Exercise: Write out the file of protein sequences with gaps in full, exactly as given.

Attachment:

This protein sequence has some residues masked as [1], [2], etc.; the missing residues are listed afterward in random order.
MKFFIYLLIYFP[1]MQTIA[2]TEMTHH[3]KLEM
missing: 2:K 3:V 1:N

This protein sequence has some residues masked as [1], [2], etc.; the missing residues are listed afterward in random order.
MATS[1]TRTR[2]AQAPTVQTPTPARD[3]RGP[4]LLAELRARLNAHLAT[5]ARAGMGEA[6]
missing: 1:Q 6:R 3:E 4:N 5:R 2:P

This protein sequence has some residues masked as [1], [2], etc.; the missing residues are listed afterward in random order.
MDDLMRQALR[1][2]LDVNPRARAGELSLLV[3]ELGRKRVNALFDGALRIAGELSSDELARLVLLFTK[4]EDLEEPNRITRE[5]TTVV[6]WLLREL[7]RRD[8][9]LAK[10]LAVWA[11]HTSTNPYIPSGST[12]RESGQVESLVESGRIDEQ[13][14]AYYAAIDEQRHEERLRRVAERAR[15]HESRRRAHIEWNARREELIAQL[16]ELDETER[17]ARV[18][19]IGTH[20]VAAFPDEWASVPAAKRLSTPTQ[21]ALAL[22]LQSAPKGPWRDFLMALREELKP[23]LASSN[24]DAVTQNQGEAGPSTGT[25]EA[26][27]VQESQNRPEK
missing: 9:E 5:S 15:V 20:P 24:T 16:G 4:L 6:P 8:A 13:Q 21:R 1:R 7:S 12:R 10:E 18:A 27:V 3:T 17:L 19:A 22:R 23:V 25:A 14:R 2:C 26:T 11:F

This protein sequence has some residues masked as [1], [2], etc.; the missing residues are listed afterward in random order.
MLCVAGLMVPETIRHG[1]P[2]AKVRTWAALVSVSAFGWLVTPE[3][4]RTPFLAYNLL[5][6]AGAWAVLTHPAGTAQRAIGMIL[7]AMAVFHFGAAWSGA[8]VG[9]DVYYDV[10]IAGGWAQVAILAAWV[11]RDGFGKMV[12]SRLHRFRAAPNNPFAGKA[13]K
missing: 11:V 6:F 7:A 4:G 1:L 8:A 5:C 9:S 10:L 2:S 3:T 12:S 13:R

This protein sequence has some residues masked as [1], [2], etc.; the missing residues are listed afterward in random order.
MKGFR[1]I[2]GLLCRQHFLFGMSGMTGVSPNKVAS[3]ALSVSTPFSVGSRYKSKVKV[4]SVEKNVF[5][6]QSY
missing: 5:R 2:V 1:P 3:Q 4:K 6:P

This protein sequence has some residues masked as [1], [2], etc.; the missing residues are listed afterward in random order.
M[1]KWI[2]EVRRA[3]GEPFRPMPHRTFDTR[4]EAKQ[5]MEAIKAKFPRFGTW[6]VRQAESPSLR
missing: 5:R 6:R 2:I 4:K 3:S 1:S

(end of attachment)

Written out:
This protein sequence has some residues masked as [1], [2], etc.; the missing residues are listed afterward in random order.
MKFFIYLLIYFP[1]MQTIA[2]TEMTHH[3]KLEM
missing: 2:K 3:V 1:N

This protein sequence has some residues masked as [1], [2], etc.; the missing residues are listed afterward in random order.
MATS[1]TRTR[2]AQAPTVQTPTPARD[3]RGP[4]LLAELRARLNAHLAT[5]ARAGMGEA[6]
missing: 1:Q 6:R 3:E 4:N 5:R 2:P

This protein sequence has some residues masked as [1], [2], etc.; the missing residues are listed afterward in random order.
MDDLMRQALR[1][2]LDVNPRARAGELSLLV[3]ELGRKRVNALFDGALRIAGELSSDELARLVLLFTK[4]EDLEEPNRITRE[5]TTVV[6]WLLREL[7]RRD[8][9]LAK[10]LAVWA[11]HTSTNPYIPSGST[12]RESGQVESLVESGRIDEQ[13][14]AYYAAIDEQRHEERLRRVAERAR[15]HESRRRAHIEWNARREELIAQL[16]ELDETER[17]ARV[18][19]IGTH[20]VAAFPDEWASVPAAKRLSTPTQ[21]ALAL[22]LQSAPKGPWRDFLMALREELKP[23]LASSN[24]DAVTQNQGEAGPSTGT[25]EA[26][27]VQESQNRPEK
missing: 9:E 5:S 15:V 20:P 24:T 16:G 4:L 6:P 8:A 13:Q 21:R 1:R 7:S 12:R 10:E 18:A 27:V 3:T 17:L 19:A 22:R 23:V 25:A 14:R 2:C 26:T 11:F

This protein sequence has some residues masked as [1], [2], etc.; the missing residues are listed afterward in random order.
MLCVAGLMVPETIRHG[1]P[2]AKVRTWAALVSVSAFGWLVTPE[3][4]RTPFLAYNLL[5][6]AGAWAVLTHPAGTAQRAIGMIL[7]AMAVFHFGAAWSGA[8]VG[9]DVYYDV[10]IAGGWAQVAILAAWV[11]RDGFGKMV[12]SRLHRFRAAPNNPFAGKA[13]K
missing: 11:V 6:F 7:A 4:G 1:L 8:A 5:C 9:S 10:L 2:S 3:T 12:S 13:R

This protein sequence has some residues masked as [1], [2], etc.; the missing residues are listed afterward in random order.
MKGFR[1]I[2]GLLCRQHFLFGMSGMTGVSPNKVAS[3]ALSVSTPFSVGSRYKSKVKV[4]SVEKNVF[5][6]QSY
missing: 5:R 2:V 1:P 3:Q 4:K 6:P

This protein sequence has some residues masked as [1], [2], etc.; the missing residues are listed afterward in random order.
M[1]KWI[2]EVRRA[3]GEPFRPMPHRTFDTR[4]EAKQ[5]MEAIKAKFPRFGTW[6]VRQAESPSLR
missing: 5:R 6:R 2:I 4:K 3:S 1:S